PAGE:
Dear Friend,

Dear Friend,

Recently I’ve encountered many people who are and have been doing incredible healing work in their communities. And because of all that’s going on in the world, they’re now questioning if they’ve made or are making any positive difference at all. In my travels and conversations with family and friends, doubt and cynicism seem to be on the rise. This concerns me. God placed this letter on my heart to share love and encouragement with you.

In the past twenty-six years in my calling in youth development I have attended many funerals for young people. I have experienced many grieving parent’s tears shed upon my shoulders as they screamed in agony from losing their child. I’ve been in courtrooms many times as a young person I knew and worked with was given a life sentence. I’ve been in abandoned buildings where children have not had any solid foods for over a week. I’ve been in drug houses and assisted law enforcement in rescuing youth who were being bought and sold for sex. I could go on and on with examples about the evil that is encountered in my work, our society, and around the world, and I am sure you can too.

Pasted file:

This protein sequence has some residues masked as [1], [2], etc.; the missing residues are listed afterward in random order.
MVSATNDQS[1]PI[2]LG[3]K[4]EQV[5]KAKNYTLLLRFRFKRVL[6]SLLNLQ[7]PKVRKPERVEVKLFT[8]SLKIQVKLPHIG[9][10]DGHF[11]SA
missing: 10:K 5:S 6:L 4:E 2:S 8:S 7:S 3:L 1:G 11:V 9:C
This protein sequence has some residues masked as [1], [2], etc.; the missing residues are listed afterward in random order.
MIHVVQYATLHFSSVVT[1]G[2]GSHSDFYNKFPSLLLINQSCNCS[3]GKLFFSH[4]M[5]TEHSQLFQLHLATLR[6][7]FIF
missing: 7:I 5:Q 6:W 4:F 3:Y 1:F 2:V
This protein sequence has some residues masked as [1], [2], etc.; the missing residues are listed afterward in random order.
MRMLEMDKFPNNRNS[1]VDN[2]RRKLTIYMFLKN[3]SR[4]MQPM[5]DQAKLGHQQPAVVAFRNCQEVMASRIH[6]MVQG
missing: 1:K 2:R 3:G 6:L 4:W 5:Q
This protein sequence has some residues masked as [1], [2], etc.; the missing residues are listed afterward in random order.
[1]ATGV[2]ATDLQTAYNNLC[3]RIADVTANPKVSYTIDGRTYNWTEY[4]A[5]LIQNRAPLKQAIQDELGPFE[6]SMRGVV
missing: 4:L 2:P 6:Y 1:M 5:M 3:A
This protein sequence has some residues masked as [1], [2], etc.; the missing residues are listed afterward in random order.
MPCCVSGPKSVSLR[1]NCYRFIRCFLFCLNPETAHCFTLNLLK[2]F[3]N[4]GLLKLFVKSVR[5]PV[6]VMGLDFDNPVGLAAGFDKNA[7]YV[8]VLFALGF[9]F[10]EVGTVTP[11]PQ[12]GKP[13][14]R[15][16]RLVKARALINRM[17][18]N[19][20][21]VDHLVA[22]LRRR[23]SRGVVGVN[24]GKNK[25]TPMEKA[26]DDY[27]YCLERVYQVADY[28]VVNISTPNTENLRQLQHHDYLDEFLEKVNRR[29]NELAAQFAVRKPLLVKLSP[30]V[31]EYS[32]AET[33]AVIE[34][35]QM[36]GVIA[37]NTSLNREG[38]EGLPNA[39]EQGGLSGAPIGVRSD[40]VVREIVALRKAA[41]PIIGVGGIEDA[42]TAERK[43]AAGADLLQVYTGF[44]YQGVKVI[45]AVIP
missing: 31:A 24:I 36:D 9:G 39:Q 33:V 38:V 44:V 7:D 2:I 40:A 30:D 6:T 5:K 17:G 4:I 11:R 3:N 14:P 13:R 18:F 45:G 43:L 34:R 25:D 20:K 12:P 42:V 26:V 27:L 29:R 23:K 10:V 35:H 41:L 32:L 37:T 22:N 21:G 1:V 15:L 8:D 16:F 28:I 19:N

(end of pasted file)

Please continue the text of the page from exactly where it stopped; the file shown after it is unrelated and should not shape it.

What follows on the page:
We can count our scars as the number of times we’ve been wounded and compare tragedies, or we can count our scars as the number of times we’ve been healed and share miracles. It’s not about what you walk into, it’s about what you walk in with. You, my dear friend, walk into the darkest moments of people’s lives delivering light. Can we change what’s already happened in our lives or the lives of others? No. Can we influence what happens next? Absolutely! And sometimes we forget that influencing what happens next is more powerful than what happened before. Inter-generational healing is more powerful than inter-generational trauma. And what an honor it is to be part of a cycle of healing. Thank you for choosing with the Creator of your understanding to be the healing force you’re created to be. I could go on and on with stories of overcoming all odds, fortitude, resilience, healing and miracles that is encountered in my work, our society, and around the world, and I am sure you can too.